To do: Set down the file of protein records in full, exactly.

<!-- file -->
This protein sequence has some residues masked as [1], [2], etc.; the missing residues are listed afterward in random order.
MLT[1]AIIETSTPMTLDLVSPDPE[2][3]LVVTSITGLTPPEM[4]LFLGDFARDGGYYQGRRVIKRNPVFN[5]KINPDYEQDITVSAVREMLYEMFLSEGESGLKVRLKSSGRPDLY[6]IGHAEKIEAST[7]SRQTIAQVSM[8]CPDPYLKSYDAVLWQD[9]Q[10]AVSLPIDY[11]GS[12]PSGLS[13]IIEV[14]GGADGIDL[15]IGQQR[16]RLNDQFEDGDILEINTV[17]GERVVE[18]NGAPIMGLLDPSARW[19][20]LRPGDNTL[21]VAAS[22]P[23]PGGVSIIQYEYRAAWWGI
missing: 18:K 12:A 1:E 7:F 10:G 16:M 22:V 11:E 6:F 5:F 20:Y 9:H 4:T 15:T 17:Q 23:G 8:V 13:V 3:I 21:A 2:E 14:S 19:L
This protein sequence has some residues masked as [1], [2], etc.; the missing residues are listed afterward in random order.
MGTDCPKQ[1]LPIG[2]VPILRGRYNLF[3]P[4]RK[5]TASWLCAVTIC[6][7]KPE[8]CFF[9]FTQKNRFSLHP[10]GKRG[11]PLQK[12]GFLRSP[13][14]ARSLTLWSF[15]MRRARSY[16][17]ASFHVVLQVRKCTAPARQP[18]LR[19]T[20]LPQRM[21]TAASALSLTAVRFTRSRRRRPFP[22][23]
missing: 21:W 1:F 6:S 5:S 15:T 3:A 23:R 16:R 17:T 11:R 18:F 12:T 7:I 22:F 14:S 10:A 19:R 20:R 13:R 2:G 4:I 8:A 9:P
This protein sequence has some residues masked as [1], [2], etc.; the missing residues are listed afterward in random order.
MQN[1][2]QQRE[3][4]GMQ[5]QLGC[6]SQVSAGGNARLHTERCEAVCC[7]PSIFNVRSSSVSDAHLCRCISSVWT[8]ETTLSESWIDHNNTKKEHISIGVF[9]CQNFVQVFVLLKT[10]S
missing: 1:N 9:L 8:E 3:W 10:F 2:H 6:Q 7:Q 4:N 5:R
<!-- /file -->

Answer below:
This protein sequence has some residues masked as [1], [2], etc.; the missing residues are listed afterward in random order.
MLT[1]AIIETSTPMTLDLVSPDPE[2][3]LVVTSITGLTPPEM[4]LFLGDFARDGGYYQGRRVIKRNPVFN[5]KINPDYEQDITVSAVREMLYEMFLSEGESGLKVRLKSSGRPDLY[6]IGHAEKIEAST[7]SRQTIAQVSM[8]CPDPYLKSYDAVLWQD[9]Q[10]AVSLPIDY[11]GS[12]PSGLS[13]IIEV[14]GGADGIDL[15]IGQQR[16]RLNDQFEDGDILEINTV[17]GERVVE[18]NGAPIMGLLDPSARW[19][20]LRPGDNTL[21]VAAS[22]P[23]PGGVSIIQYEYRAAWWGI
missing: 18:K 12:A 1:E 7:F 10:G 16:M 22:V 11:E 6:F 5:F 20:Y 9:H 4:T 15:T 17:Q 23:G 8:V 13:V 3:I 21:A 2:E 14:S 19:L
This protein sequence has some residues masked as [1], [2], etc.; the missing residues are listed afterward in random order.
MGTDCPKQ[1]LPIG[2]VPILRGRYNLF[3]P[4]RK[5]TASWLCAVTIC[6][7]KPE[8]CFF[9]FTQKNRFSLHP[10]GKRG[11]PLQK[12]GFLRSP[13][14]ARSLTLWSF[15]MRRARSY[16][17]ASFHVVLQVRKCTAPARQP[18]LR[19]T[20]LPQRM[21]TAASALSLTAVRFTRSRRRRPFP[22][23]
missing: 21:W 1:F 6:S 5:S 15:T 3:A 23:R 16:R 17:T 11:R 18:F 12:T 7:I 22:F 14:S 10:A 19:R 20:R 13:R 2:G 4:I 8:A 9:P
This protein sequence has some residues masked as [1], [2], etc.; the missing residues are listed afterward in random order.
MQN[1][2]QQRE[3][4]GMQ[5]QLGC[6]SQVSAGGNARLHTERCEAVCC[7]PSIFNVRSSSVSDAHLCRCISSVWT[8]ETTLSESWIDHNNTKKEHISIGVF[9]CQNFVQVFVLLKT[10]S
missing: 1:N 9:L 8:E 3:W 10:F 2:H 6:Q 7:Q 4:N 5:R